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Powerful Team Development Programme in Africa

Team Alignment, Team Process, Team Practice – Why All Are Necessary

In their book ‘The Wisdom of Teams’ Katzenbach & Smith write, “Teams are the key to improving performance in all kinds of organisations. Yet leaders consistently overlook opportunities to exploit their potential, confusing them with teamwork, empowerment or participative management.”

In developing this proposition a good starting point is to distinguish between ‘team building’ activities (such as drumming, rafting, braaing, fire-walking, abseiling and the like) and ‘team achievement’ issues that focus directly on goals, effectiveness, performance, and delivery.

For organizations that prefer to put achievement before bonding, or who believe that bonding and ‘building’ are natural spin-offs of performance excellence, there are three components that must be addressed.

The first component concerns the degree to which team members have a common view of the team’s goals. It addresses Team Alignment. It requires that team members all understand and accept their team’s purpose in relation to the goals of the organization.

The second component concerns the degree to which team members apply a common approach to achieving theses goals. It addresses Team Process. It requires that team members impose a disciplined methodology capable of managing their relationships and interpersonal dynamics.

The third component concerns the degree to which team members have an opportunity to see themselves as others mostly see them. This requires that the team be placed in a simulated environment in which its commitment to the first two components can be practiced, evaluated and assessed.

It is not an exaggeration to say that Team Alignment without Team Process is meaningless, while Team Process without Team Alignment is directionless. And in the absence of Team Practice both will be less effective when it comes to a team becoming the key to improving performance.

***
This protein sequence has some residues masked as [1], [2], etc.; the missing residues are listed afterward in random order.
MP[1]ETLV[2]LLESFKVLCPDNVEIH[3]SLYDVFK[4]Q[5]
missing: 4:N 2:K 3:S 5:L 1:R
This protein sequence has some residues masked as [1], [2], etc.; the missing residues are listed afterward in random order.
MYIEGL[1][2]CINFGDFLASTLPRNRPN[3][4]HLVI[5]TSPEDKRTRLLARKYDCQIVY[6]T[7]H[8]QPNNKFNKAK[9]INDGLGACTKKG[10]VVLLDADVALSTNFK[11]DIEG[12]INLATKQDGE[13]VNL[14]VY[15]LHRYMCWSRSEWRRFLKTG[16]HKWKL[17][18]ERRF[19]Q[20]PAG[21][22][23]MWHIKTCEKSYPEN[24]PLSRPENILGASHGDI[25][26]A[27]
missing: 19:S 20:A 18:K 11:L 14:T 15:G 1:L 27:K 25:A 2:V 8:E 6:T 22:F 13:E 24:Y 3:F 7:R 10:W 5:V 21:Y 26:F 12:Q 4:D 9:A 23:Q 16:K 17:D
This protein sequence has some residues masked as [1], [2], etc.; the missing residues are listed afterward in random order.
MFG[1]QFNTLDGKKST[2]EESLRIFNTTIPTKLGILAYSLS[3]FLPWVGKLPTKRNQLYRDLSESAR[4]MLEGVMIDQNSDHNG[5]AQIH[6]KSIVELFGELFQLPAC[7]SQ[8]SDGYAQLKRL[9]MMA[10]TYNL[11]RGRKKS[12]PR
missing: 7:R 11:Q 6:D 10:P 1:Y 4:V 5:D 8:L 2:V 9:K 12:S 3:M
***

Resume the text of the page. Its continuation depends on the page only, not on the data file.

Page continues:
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In this article each component will be described and explained.

Team Alignment involves clarifying the team’s purpose in relation to the goals of the organisation. Here aspects such as leadership determination, financial acuity, market leadership, economic awareness and customer focus are carefully assessed as appropriate to the purpose of the team in question. This necessary analysis also enables the team to see the extent of divergent team member views that may well exist around these important business goals. Where such divergence is found it must be fully resolved. As team goals will require a concerted effort to achieve success they must be clearly identified.
Team Alignment also requires that team members enjoy the same or a very similar understanding and acceptance of where their biggest obstacles and challenges lie. Chasing close on the heels of every team is an ever present and ever threatening abyss that seeks to constrain the team from achieving excellence. These real threats must be clearly pinpointed before they can be put to the sword and effectively dealt with. If they are not the team will fail to reach its real performance potential and continue an unhappy and frustrating existence as either a working group or a pseudo team.

Team Process involves imposing a straightforward and essentially simple methodology in a disciplined yet flexible way. It is through such disciplined action applied within a logical framework that teams are able to overcome the negative drag of the conflicting interpersonal dynamics that make teams dysfunctional.

Team Process must permit team members to identify where in the Process they would most prefer to make sustainable and equally valued contributions. This task is made easy by means of a non-judgemental and non-psychometric online questionnaire.

Team member contribution preferences are described in the management language that describes the Team Process. Consequently team members can see themselves within the Process. They can recognise areas where high and low contributions are dominant, and they can easily understand why certain tasks are carried out reluctantly while others occupy most of their time. They now have a reliable team profile capable of highlighting the gaps that need to be better managed in order to improve team performance.

Team Practice now requires that the team be given an opportunity to see itself in action. It is probably fair to say that a team that sees itself in action can understand itself in action; and a team that understands itself in action can improve itself in action.